An article in Industry Week looks at workforce development programs in Kentucky, where high schools, higher-ed institutions, and businesses combine apprenticeships, job shadowing and summer employment to prepare graduates for the workforce. GE Appliances is leading a number of these training programs, including one that will give high school students the opportunity to take a virtual tour of GE Appliances and talk with employees about their responsibilities, job opportunities, and the education and experience they’ll need. Students will also be given the chance to solve real-world problems facing the company.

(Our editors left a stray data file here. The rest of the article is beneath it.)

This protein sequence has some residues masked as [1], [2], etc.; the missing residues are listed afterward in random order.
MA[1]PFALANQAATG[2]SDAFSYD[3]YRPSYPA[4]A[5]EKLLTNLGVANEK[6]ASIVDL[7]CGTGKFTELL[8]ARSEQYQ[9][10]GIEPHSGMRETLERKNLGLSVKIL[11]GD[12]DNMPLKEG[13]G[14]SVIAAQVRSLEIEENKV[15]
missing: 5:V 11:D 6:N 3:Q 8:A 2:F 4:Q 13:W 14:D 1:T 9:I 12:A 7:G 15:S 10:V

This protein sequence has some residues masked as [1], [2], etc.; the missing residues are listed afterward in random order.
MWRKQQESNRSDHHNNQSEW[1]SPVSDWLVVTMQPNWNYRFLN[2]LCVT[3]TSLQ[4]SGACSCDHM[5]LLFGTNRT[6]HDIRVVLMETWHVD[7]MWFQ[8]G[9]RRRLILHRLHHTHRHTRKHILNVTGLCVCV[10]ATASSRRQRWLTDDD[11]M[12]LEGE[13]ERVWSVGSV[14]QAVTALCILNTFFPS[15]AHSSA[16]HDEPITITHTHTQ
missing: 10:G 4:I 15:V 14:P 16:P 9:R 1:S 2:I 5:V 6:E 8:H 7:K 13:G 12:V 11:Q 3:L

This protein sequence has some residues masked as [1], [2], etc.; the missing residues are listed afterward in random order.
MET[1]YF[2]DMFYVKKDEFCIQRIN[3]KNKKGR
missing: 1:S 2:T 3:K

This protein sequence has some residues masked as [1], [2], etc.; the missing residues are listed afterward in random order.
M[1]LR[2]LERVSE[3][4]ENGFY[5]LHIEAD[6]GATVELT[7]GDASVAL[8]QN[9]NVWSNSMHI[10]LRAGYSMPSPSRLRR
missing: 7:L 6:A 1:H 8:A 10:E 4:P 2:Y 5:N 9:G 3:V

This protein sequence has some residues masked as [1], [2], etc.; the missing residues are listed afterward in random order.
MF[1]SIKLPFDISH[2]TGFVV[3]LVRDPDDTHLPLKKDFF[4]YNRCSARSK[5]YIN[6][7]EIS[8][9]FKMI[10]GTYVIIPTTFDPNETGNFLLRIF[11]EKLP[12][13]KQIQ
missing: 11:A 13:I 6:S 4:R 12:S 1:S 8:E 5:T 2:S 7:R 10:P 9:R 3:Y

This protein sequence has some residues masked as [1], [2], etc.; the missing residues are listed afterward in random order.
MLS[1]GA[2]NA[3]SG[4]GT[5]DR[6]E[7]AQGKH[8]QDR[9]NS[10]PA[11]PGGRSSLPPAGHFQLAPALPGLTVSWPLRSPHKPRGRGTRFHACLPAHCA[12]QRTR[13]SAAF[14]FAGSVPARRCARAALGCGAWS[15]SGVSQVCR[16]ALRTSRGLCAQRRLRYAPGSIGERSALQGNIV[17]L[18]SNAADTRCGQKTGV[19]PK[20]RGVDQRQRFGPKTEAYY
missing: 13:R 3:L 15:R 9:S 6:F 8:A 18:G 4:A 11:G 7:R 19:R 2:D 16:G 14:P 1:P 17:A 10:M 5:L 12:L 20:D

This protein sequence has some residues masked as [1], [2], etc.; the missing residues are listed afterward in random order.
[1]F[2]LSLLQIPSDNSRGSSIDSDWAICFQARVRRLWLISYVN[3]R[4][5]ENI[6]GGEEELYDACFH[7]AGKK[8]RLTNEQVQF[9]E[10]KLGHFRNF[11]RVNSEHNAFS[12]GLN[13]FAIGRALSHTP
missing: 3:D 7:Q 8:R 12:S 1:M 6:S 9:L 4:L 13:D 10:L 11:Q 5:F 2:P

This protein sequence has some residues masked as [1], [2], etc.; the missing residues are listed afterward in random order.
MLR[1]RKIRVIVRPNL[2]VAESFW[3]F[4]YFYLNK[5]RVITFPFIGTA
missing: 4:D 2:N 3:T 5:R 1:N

As community colleges and other post-secondary schools build workforce centers to compete with for-profit trade schools, they will need to have the technology that will attract students because it takes them beyond the classroom. That technology can take the form of advanced visualization and simulation systems. It also includes video collaboration systems that bring together groups of students and mentors. AVI-SPL specializes in designing, building, integrating and supporting the technology systems that companies and schools are using to teach students so they will be ready to work in well-paying, high-demands jobs after high school or college. You can see examples of our work for North Carolina State University, Florida International University, and the University of Toledo. In each of these schools, the solutions we implemented are essential to their educational programs. Contact us at sales@avispl.com or 866-559-8197 to discuss your workforce initiatives and see which solutions AVI-SPL may provide to support them.